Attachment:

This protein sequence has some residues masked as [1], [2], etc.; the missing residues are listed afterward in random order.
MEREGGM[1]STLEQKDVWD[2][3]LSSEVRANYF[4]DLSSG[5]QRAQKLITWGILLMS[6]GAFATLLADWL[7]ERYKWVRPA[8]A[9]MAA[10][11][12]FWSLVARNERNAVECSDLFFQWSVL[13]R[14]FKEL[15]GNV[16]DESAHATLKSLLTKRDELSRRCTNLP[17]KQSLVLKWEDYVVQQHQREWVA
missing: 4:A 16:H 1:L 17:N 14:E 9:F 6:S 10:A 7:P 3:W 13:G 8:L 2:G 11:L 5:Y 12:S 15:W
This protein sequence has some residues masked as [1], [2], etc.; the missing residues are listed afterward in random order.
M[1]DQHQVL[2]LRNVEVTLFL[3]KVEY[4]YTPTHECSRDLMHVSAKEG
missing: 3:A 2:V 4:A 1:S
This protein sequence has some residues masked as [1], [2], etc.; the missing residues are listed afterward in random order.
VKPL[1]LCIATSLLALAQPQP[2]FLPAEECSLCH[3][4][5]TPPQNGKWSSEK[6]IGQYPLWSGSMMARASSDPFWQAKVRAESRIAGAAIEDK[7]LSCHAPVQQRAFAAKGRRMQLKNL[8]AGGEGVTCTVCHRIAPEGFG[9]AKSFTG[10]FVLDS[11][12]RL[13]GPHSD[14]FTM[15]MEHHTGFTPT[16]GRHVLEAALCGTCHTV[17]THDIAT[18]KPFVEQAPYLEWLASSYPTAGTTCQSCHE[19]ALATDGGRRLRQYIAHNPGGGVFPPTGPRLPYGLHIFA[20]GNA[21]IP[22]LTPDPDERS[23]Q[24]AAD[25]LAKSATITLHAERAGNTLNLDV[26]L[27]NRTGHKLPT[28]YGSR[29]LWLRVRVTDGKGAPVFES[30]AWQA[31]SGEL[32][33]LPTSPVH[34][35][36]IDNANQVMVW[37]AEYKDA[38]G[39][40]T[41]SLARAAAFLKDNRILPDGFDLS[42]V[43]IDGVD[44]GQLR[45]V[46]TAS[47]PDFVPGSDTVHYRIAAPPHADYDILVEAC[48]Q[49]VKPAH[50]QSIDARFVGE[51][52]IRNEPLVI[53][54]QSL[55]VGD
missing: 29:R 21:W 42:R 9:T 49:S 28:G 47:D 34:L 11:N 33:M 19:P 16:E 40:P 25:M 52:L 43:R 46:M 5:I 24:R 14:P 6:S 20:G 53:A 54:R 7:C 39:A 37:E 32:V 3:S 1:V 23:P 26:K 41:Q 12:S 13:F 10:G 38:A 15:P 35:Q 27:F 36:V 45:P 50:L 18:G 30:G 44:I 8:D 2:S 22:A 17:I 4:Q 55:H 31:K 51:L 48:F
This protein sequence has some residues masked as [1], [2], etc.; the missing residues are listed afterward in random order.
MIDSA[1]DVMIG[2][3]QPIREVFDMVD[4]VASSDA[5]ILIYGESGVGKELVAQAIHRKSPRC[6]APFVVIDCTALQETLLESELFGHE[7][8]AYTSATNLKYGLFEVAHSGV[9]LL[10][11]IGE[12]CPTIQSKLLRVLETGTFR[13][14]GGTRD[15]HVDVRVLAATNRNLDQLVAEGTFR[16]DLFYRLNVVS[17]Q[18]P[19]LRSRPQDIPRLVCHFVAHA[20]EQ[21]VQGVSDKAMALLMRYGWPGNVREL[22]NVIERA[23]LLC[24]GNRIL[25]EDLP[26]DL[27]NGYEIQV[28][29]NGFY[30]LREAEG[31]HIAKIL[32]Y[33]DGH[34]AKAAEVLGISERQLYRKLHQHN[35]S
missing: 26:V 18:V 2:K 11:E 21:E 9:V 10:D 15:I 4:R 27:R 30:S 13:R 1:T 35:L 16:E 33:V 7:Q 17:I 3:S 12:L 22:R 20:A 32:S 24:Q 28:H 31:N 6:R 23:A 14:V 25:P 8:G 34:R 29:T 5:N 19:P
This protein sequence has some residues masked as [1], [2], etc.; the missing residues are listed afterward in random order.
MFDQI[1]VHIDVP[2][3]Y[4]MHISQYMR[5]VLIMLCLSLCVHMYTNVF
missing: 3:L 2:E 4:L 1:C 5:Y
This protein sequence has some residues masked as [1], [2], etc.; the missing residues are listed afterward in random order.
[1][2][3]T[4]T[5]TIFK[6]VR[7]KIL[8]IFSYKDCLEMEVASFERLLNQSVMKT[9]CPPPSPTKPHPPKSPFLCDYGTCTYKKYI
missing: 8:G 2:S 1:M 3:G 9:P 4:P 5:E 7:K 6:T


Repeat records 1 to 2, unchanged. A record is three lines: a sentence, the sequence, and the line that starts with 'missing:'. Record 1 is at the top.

This protein sequence has some residues masked as [1], [2], etc.; the missing residues are listed afterward in random order.
MEREGGM[1]STLEQKDVWD[2][3]LSSEVRANYF[4]DLSSG[5]QRAQKLITWGILLMS[6]GAFATLLADWL[7]ERYKWVRPA[8]A[9]MAA[10][11][12]FWSLVARNERNAVECSDLFFQWSVL[13]R[14]FKEL[15]GNV[16]DESAHATLKSLLTKRDELSRRCTNLP[17]KQSLVLKWEDYVVQQHQREWVA
missing: 4:A 16:H 1:L 17:N 14:E 9:F 6:S 10:A 7:P 3:W 13:G 8:L 2:G 11:L 5:Y 12:S 15:W
This protein sequence has some residues masked as [1], [2], etc.; the missing residues are listed afterward in random order.
M[1]DQHQVL[2]LRNVEVTLFL[3]KVEY[4]YTPTHECSRDLMHVSAKEG
missing: 3:A 2:V 4:A 1:S